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One of the rare disorders Among WTC Rescue Workers is Sarcoidosis and no one has identified the cause of the disorder.
www.medicexchange.com...
www.mesotheliomawatch.org...


How can you test for a toxin when the toxic cause is unknown.
it may be two or more non toxic materials that combine to create unknown toxin

I am a ex firefighter/EMT in calif that was DXed with Sarcoidosis in 2003 and likely had it for years before the cause of my strange symptoms was found to be Sarcoidosis.

This is a common disorder among firefighters that is without a known toxic link. and if you can not link it to a toxin how can you test for a toxin.

This is why some firefighter don't take chances and wear respiratory protection when ever there is any unusual material in the air,

I was one of the ones that did not take chances but i still got Sarcoidosis.



posted on Sep, 6 2009 @ 11:15 PM
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Originally posted by refuse_orders
This needs to be investigated, i live in the UK so i know it does not concern me directly but if this was in my country i would expect heads to roll! How the hell can this happen and nobody be to blame!?


Well, I live in the American southwest. Anything can be investigated, anytime, no problem.

The people of NYC seem to think they are sophisticated, like perhaps the people of London. If what happened to them on 9/11 is OK with them well then it is OK with me.



posted on Sep, 6 2009 @ 11:30 PM
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reply to post by ANNED
 


Because there are many other illnesses that cropped up, caused by known factors, such as asbestos, which is very dangerous stuff. My stepdad used to work in asbestos abatement. The get up they wore to remove the stuff made my old NBC gear in the army look nude. Asbestos, it was well known, was present in large quantities in the world trade center. Right there, given that much of the WTC had been reduced to thick clouds of fine dust that was all over lower Manhattan, should have set up alarms, and rescue workers should have been required to be outfitted accordingly.

Not to mention that all that dust also contained assorted chemicals and substances from the WTC. They were 2 buildings with 110 floors of office space. Office space contains office machinery like Xerox machines, computers, furniture, ect, which is made from plastics and electronic components, most of which contain very toxic substances, such as arsenic, lead, mercury, ect.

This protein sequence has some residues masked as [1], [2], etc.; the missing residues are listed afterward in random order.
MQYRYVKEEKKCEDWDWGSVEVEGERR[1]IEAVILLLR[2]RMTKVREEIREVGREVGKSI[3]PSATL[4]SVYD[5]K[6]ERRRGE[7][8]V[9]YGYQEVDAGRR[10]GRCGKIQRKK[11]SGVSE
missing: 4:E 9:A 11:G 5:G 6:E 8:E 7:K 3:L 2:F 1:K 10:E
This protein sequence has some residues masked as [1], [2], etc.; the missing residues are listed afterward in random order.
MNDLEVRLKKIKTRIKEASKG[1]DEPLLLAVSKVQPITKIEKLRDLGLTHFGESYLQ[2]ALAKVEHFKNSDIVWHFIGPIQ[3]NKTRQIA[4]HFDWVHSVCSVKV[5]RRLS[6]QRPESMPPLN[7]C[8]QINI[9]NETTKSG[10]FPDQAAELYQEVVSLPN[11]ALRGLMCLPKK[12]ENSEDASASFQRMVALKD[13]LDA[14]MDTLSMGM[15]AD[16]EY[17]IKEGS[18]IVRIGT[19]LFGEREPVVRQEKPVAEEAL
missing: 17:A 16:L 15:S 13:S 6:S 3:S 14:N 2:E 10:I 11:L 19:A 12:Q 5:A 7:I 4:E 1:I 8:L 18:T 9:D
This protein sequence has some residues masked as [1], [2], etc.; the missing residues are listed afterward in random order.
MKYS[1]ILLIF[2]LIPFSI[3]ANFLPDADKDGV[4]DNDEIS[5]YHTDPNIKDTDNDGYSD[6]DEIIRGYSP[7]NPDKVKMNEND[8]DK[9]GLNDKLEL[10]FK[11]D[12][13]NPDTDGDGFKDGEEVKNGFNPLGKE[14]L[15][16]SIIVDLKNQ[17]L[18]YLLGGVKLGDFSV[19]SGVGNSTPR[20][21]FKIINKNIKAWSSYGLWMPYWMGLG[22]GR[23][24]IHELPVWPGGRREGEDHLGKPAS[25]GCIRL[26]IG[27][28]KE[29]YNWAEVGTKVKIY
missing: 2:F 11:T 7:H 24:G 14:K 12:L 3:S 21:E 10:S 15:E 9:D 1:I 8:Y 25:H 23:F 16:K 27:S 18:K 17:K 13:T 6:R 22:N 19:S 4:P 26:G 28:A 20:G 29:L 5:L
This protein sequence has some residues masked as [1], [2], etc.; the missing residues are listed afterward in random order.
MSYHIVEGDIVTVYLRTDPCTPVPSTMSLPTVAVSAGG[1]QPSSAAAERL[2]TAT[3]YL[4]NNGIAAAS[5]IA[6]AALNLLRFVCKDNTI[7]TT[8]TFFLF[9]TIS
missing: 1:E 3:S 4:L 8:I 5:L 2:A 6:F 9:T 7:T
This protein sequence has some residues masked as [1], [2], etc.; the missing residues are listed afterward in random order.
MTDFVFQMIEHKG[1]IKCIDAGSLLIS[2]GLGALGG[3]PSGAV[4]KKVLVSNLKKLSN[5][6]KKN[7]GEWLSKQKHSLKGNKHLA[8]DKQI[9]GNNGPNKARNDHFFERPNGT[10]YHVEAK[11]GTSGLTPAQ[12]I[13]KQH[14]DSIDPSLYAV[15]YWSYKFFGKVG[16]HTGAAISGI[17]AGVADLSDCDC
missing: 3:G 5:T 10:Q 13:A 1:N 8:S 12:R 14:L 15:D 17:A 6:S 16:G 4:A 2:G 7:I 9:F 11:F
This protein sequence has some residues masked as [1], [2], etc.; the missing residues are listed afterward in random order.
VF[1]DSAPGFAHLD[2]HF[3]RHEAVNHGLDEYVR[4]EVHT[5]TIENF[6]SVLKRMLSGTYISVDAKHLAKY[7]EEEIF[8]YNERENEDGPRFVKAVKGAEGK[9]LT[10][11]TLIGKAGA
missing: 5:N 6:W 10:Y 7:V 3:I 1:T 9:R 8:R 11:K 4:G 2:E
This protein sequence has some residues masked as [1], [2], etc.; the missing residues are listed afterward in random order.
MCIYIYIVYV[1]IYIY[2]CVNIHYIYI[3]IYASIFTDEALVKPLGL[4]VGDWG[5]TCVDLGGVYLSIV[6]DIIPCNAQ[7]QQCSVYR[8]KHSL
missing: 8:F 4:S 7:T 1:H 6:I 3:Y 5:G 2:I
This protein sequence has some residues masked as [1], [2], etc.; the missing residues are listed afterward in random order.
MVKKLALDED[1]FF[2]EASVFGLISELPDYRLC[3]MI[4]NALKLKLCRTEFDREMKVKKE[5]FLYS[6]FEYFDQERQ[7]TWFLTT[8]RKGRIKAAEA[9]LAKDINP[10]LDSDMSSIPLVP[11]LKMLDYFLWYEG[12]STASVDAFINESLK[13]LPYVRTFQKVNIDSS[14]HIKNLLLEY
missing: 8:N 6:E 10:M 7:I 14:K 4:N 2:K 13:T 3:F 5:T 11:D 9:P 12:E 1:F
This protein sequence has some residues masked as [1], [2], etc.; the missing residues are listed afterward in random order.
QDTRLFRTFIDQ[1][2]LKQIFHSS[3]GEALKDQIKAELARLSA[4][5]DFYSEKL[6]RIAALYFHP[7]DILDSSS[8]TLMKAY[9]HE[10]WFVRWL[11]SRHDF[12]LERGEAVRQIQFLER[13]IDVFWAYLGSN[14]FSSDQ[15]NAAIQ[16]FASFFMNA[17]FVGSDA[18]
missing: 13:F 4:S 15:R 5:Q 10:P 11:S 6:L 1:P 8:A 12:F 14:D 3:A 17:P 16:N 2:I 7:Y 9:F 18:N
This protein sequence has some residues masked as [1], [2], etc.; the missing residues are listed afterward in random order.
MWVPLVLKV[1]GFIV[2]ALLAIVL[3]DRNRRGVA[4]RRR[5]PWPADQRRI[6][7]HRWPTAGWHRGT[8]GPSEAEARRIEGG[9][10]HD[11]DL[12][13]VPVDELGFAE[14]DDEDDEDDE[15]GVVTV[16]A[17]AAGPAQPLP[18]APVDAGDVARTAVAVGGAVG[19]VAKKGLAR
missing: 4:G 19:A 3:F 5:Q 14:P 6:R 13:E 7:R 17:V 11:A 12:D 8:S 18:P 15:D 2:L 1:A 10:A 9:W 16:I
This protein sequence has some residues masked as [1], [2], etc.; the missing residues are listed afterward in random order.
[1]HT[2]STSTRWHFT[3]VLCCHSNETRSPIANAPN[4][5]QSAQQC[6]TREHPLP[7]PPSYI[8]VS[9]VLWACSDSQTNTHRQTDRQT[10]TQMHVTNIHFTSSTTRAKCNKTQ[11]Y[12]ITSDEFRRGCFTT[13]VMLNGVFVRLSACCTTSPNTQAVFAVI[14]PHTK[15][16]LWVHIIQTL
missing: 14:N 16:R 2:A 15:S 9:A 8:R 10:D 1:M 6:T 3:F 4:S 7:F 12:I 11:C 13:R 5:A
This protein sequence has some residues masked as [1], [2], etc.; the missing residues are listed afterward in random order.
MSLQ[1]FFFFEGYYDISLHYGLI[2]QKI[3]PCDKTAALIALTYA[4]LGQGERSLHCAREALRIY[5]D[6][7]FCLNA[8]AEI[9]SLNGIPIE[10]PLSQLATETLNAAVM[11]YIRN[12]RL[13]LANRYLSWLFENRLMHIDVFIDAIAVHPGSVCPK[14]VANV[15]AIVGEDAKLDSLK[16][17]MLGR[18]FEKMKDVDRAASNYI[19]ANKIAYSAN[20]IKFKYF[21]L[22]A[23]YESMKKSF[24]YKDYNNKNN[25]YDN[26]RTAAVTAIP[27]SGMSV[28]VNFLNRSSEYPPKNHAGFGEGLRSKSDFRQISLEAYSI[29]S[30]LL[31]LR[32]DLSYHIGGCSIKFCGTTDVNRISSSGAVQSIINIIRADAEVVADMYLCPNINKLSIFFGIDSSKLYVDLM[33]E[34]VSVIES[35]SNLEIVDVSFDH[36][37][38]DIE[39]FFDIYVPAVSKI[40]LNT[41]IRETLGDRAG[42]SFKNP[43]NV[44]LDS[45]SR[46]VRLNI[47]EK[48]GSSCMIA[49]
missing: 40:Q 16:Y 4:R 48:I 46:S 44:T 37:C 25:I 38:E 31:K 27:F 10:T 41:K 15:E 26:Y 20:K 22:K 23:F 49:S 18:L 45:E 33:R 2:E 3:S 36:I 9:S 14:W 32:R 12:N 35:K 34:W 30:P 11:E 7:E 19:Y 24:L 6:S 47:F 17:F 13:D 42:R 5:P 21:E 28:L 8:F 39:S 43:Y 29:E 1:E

They weren't just breathing in concrete, they were breathing in everything in the WTC. The rescue workers should have been outfitted like spacemen, and they should have kept the effected areas closed off, not telling people to go back to houses that were basically filled with slow death.

It would have been extremely unpleasant and distressing for the residents and families, but better distressed and put out for a few weeks than to end up a couple years later coughing a lung up with 3 months to live.



posted on Sep, 7 2009 @ 12:13 AM
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reply to post by Skadi_the_Evil_Elf
 


(I know this is slightly off topic...but I'm stumped about something...Something really doesn't add up for me.)

I find your description interesting. But your characterization of the "toxic" mess from just two very large buildings forces me to wonder about a comparison to the presumed "toxic" mess left in the aftermath of Katrina.

Surely Katrina's New Orleans 'mess' was MUCH bigger than that of the WTC 'mess'.

Katrina devastated thousands of structures.

Yet I'm not aware of people getting sick and dying from that cleanup (FEMA trailers excluded
). In fact, I'm not aware of that generally happening as a consequence of clean-up after ANY previous large scale damaging event (hurricanes, floods, earthquakes, fire).

So when two very modern, highly managed structures (read 'clean') collapse, THEIR debris somehow results in an extreme number of deaths and disability years after exposure.

Why is that?

Again, why is that?



What made two+ buildings highly more toxic than the devastation of a very large city...of lots of previous cities?

Is the drier stuff somehow deadlier than the wet stuff?

If so, how was this dry stuff different from other dry debris left by massive damaging earthquakes?